When I lay in bed at night, one of the heart-based exercises I do is to mentally go through the alphabet and list things that my best self enjoys extending and receiving:
Acceptance (celebrate our differences) Benefit of the doubt Compassion Divinity in action Encouragement Forgiveness Gratitude Hospitality Inclusion Joie de vivre (joy of life) Kindness Listening between the lines (attentiveness) Mindfulness (present-moment focus)
Namaste’ (honoring the divine spark in self and others) Optimism Peace Quiet strength Respect Simplicity (the gift of ease) Truth Understanding Vision (cultivating and nurturing original ideas to fruition) Wisdom Xellence (the daily practice of being my best self—living my best life) Yoga mindset (valuing connection with the world and its inhabitants) Zen attitude (daily letting go of what I can’t control)
During recent travels, a walk on the beach had me looking at seaweed as a visual metaphor for the brain…
THIS IS YOUR BRAIN
Much like a pinball machine, the mind bounces from one thought to the next: positive, negative, past, present, future.
Psychiatrist Edward Hallowell, MD, director of the Hallowell Center for Cognitive and Emotional Health tells us that:
“People shift their attention from one task to the next in rapid succession [commonly referred to as multi-tasking]. This reduces the quality of the work on any one task because you’re ignoring it for milliseconds at a time.”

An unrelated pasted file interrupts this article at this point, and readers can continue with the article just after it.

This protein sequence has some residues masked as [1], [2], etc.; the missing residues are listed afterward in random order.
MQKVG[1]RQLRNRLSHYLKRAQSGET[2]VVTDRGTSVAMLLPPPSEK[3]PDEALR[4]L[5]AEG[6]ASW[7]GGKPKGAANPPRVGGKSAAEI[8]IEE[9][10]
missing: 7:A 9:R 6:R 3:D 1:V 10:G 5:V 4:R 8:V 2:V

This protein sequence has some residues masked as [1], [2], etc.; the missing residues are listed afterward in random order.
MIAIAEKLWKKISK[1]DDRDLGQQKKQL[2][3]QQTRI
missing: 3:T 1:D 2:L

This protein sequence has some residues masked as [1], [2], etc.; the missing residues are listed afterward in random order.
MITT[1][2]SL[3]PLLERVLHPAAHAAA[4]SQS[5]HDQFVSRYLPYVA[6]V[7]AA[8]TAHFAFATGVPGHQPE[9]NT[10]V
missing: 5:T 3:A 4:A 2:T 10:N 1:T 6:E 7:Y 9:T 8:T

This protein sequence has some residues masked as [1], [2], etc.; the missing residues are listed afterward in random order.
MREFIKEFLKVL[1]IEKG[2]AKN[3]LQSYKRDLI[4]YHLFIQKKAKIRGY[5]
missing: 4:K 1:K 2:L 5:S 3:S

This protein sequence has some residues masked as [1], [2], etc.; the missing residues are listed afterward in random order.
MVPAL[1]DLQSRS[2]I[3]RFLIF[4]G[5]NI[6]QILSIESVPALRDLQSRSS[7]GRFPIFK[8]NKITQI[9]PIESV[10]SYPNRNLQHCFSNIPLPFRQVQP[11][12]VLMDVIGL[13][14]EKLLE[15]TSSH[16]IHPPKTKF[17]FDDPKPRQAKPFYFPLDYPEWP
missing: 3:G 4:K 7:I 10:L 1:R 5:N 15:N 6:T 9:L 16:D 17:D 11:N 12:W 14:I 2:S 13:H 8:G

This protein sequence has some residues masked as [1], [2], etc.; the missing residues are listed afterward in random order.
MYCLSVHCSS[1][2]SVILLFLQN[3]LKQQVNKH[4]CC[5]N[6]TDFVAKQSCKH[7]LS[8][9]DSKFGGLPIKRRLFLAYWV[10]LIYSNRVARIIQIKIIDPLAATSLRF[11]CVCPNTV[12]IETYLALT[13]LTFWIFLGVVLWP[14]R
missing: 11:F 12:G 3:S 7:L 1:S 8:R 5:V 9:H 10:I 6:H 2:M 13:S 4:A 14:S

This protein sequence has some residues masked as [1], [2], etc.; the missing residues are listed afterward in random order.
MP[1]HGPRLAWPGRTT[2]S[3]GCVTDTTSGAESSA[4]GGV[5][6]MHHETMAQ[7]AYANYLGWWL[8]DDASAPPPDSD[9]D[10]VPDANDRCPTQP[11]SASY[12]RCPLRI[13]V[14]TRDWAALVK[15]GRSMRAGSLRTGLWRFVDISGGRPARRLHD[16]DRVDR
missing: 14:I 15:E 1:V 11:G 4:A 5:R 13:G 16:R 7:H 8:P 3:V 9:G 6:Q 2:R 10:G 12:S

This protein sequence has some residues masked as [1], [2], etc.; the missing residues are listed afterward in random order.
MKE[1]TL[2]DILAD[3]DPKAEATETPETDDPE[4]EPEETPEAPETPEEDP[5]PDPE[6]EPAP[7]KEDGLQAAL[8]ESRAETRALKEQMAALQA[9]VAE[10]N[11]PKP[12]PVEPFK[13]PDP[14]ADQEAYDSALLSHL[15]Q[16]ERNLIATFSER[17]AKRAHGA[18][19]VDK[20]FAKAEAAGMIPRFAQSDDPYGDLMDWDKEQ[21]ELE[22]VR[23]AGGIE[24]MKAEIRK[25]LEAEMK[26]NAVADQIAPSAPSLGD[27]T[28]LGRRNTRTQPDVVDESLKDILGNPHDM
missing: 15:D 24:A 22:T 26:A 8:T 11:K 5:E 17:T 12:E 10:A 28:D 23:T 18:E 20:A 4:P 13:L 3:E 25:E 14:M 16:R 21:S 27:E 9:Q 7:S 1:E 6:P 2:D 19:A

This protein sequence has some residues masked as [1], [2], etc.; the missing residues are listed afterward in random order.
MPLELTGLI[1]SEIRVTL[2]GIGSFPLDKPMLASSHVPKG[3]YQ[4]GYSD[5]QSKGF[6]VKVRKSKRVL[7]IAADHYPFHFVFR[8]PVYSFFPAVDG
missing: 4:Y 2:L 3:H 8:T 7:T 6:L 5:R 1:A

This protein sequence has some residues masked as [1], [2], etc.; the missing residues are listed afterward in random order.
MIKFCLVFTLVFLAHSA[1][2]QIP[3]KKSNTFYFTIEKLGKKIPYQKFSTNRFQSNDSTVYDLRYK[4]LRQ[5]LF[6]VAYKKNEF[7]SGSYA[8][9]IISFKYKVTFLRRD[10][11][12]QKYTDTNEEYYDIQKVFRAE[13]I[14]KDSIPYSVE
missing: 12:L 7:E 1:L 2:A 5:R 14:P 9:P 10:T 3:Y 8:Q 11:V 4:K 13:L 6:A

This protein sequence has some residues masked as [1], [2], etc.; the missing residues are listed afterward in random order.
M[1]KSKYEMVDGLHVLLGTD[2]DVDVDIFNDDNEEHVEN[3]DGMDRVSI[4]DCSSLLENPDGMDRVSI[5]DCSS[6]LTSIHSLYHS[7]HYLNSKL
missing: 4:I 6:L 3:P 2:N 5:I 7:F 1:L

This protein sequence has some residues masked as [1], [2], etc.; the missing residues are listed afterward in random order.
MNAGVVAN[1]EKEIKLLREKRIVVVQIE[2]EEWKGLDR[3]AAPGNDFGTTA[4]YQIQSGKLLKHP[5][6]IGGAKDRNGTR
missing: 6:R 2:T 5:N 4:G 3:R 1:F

THIS IS YOUR BRAIN ON MINDFULNESS
Separating out a single thought strand, mindfulness is present moment awareness.
An article in Psychology Today defines mindfulness as:
“A state of active, open attention on the present. When you’re mindful, you observe your thoughts and feelings from a distance, without judging them good or bad. Instead of letting your life pass you by, mindfulness means living in the moment and awakening to experience.”
One of the many things I talk with my clients about is how we fuel our body — the physical package we reside in. A Buddha Bowl is one of the daily staples in our home. So in the spirit of a healthy new year, here’s how it’s done:
Find a unique, large-sized bowl that for you symbolizes nourishment and gratitude. And perhaps a pair of chopsticks to enhance slow eating and mindfulness. Preparing this meal should be enjoyable, relaxing, and creative. As you fill your Buddha Bowl, remember that you’re creating food art.
Farm-to-table means little to no processing involved. The closer to the earth we eat, the healthier the food is for us. I’m all about nutritionally dense fuel — foods with a high nutrition-to-calorie ratio. And it goes without saying, buy organic whenever possible and avoid anything that’s genetically modified (GMO).
50% of the Bowl — Greens Raw organic greens: kale, arugula, watercress, spinach, Swiss chard, turnip greens, collards, romaine lettuce, cabbage (red and green), and a bit of cilantro and/or parsley. Greens are packed with vitamins, minerals, antioxidants, and fiber. Note: the darker the color, the more nutritionally dense it is.
25% of the Bowl — Vegetables & Fruit Raw, steamed, or roasted vegetables; mix textures and tastes — crunchy, sweet, bitter, juicy, bland — sprouts (my favorite are alfalfa), asparagus tips, onion, garlic, peppers, mushrooms, broccoli and/or cauliflower florets, Brussels sprouts, carrots, tomatoes, avocado, peas (snow, sugar snap, or English), papaya arils, water chestnuts, bamboo shoots, diced fruit; the choices are endless.